Otago/North Otago

Living Legends planted close to 10,000 native trees at the Orokonui Scenic Reserve which is adjacent to the township of Waitati, on the shore of Blueskin Bay. The area is enjoyed by the local Waitati community and forms the lower part of the Orokonui catchment.

This estuary fringe was largely in rough pasture prior to the Living Legends project, with the exception of one area of well established native species. Living Legends, in partnership with DOC, the local community and Rugby Legend Kees Meeuws, have successfully established thousands of native plants in this heavily grassed and very wet site. While some ongoing management will be required, it is hoped much of the grassland will be returned to native vegetation.  Living Legends will continue to oversee the maintenance of this planting project in conjunction with the Department of Conservation, who will care for it for years to come.

Volunteers at the 2011 planting day in Orokonui

Orokonui Scenic Reserve is a 28 hectare tidal estuary and an important area for whitebait and wading birds. The site lies within the rohe of Ngāi Tahu Kāti Huirapa Rūnaka ki Puketeraki. It is envisaged that the Living Legends project will transform the low-lying rank pasture into a thriving natural wetland, resembling what it might have looked like,  and sounded like, over 150 years ago.

With the establishment and growth of native plantings, the restored habitat of Orokonui Scenic Reserve will ultimately link Orokonui Ecosanctuary, which is  307 hectares of 100 year old regenerating forest with Blueskin Bay, creating an intact ‘mountains to sea’ altitudinal sequence of indigenous vegetation, and will provide important foraging habitat for the birds of Orokonui.

Check out the photos from the 2013 Living Legends planting day in Otago

Photos from the 2012 Otago planting day

View the planting location on Google maps in a new window

45°45' 6" S 170°34' 46" E

Rugby Legend - Kees Meeuws

Kees Meeuws

Kees Meeuws was selected as the Otago Rugby Legend, honoring his 28-year rugby career, which is not over yet. Kees returned to Otago in 2009 to reclaim his starting position as a prop for the Otago team, and is the Scrum Coach for The Highlanders.

Rugby has been a lifelong passion for Kees, his earliest memories are of playing in bare feet, with fog and mud squishing between toes.  At that early age, Kees wasn’t to know that his greatest dream would come true – to pull on the All Black jersey years later. He gives advice to young rugby players now to “Get active, give every positive thing in life a go. You will never know if you’ll like it if you never give it a try. Experiences create character” he says.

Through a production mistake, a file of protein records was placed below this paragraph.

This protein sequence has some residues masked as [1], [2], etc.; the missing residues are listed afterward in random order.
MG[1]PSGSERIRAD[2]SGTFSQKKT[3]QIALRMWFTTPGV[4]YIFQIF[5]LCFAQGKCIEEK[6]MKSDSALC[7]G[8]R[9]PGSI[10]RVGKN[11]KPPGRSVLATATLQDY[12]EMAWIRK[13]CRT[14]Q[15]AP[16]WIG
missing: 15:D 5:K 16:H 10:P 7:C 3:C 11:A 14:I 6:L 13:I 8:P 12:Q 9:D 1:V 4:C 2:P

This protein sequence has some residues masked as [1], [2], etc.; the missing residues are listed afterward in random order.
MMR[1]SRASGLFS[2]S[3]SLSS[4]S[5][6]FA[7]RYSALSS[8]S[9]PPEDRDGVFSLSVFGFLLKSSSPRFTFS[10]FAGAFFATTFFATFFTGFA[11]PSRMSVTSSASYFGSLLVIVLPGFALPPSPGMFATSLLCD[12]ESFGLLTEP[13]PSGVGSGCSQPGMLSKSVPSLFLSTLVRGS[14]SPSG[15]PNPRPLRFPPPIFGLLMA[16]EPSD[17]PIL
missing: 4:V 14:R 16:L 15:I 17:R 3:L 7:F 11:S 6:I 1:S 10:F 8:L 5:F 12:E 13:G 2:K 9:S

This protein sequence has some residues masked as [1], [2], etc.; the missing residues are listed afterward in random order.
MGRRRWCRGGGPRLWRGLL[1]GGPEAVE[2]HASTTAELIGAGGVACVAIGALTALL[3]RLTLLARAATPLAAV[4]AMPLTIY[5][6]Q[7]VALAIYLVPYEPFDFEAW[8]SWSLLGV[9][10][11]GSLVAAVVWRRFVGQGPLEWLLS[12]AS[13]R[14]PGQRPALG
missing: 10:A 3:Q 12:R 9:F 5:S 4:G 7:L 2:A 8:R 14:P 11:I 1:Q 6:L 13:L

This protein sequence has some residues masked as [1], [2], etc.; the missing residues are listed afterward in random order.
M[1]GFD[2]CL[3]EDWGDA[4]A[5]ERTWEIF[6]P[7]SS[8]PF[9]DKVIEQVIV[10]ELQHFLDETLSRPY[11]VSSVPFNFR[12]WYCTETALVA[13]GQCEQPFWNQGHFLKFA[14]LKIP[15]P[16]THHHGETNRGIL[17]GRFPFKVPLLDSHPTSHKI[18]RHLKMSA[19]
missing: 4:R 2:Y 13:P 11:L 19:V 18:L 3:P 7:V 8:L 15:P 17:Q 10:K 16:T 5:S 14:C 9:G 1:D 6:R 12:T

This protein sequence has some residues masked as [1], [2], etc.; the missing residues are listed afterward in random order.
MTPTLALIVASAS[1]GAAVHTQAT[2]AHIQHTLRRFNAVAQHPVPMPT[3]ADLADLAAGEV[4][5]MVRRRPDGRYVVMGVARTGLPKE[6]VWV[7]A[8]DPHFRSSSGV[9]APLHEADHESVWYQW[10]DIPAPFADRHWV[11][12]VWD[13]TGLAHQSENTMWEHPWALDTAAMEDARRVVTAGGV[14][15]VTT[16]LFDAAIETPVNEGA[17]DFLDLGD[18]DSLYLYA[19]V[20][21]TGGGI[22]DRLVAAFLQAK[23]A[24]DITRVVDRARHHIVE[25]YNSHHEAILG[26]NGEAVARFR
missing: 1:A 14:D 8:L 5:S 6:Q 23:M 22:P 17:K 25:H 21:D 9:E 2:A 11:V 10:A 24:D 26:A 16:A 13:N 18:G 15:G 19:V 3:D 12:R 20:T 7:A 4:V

Kees Meeuws at the 2011 Living Legends planting in Otago

Of Maori and Dutch descent Kees was educated at Kelston Boys High where he made the 1st XV in his Year 10 year. He went on to represent New Zealand Under 17 in 1991, under 19 in 1993 and the New Zealand Colts in 1994-95. He also made three appearances for Auckland in the 1994-95 seasons.

A move to Otago saw him appearing in a formidable 1997 Highlanders and Otago front row alongside New Zealand Under 19 team mates Carl Hoeft and Anton Oliver.  After a strong season in 1998 he was called into the All Blacks for the final Tri-Nations test, his first All Blacks test.

With such diverse interests as diving, hunting and art (he was a student at the Elam School of Fine Arts intending to major in sculpture) he was a distinctive and valued team member, often highlighted on television for his strong ending to the All Black haka.

In 2002 Kees returned to Auckland, appearing in every Super 12 match for the Blues and each NPC match for Auckland. As an All Black he scored his first test try against Italy that year and followed with two against Fiji and one each against France and Wales. He scored a further four test tries in 2003 and hi 9th try against Tonga at the Rugby World Cup in Australia made him the world’s leading try scoring prop. He pushed the record to 10 in a match against the Pacific Islands in 2004.

When he left New Zealand for a contract in France at the end of the 2004 season Kees had 45 All Black appearances (42 tests), 80 Super 12 matches, 40 matches for Otago and 19 for Auckland to his credit. The totals would have been greater had it not been for a number of leg injuries.

As well as being recognised as a Rugby Legend Kees was excited about Rugby World Cup 2011.  “It meant that we were center stage in a world class event, as a small nation of 4 million taking on the world.  We got to show the world why New Zealand is regarded as a paradise of land, water and people. Go the All Blacks…”